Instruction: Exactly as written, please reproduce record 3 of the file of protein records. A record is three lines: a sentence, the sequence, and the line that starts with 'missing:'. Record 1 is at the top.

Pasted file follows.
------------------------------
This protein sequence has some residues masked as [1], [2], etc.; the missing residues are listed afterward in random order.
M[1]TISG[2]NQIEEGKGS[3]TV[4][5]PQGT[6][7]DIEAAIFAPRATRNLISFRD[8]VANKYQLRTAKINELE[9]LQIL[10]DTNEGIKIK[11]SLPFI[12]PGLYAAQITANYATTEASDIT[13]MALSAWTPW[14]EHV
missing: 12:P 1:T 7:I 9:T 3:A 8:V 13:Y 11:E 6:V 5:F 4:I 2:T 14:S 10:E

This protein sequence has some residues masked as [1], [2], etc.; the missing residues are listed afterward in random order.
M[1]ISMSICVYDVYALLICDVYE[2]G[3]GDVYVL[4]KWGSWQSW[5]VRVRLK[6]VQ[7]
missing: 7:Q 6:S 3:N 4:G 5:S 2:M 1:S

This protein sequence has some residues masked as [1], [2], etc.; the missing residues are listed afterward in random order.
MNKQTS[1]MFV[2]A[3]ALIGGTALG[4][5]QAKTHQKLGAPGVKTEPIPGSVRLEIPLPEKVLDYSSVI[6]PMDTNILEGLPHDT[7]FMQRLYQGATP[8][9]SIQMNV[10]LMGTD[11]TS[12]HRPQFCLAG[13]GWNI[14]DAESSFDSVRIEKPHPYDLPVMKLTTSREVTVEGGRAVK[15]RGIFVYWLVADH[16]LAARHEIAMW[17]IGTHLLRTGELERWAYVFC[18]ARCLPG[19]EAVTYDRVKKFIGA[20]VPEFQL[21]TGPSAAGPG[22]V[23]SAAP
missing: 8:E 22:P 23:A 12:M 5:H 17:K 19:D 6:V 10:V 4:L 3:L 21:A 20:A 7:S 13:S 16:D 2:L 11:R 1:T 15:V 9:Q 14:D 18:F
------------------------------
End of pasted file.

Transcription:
This protein sequence has some residues masked as [1], [2], etc.; the missing residues are listed afterward in random order.
MNKQTS[1]MFV[2]A[3]ALIGGTALG[4][5]QAKTHQKLGAPGVKTEPIPGSVRLEIPLPEKVLDYSSVI[6]PMDTNILEGLPHDT[7]FMQRLYQGATP[8][9]SIQMNV[10]LMGTD[11]TS[12]HRPQFCLAG[13]GWNI[14]DAESSFDSVRIEKPHPYDLPVMKLTTSREVTVEGGRAVK[15]RGIFVYWLVADH[16]LAARHEIAMW[17]IGTHLLRTGELERWAYVFC[18]ARCLPG[19]EAVTYDRVKKFIGA[20]VPEFQL[21]TGPSAAGPG[22]V[23]SAAP
missing: 8:E 22:P 23:A 12:M 5:H 17:K 19:D 6:V 10:V 4:L 3:L 21:A 20:A 7:S 13:S 16:D 2:L 11:R 1:T 15:V 9:Q 14:D 18:F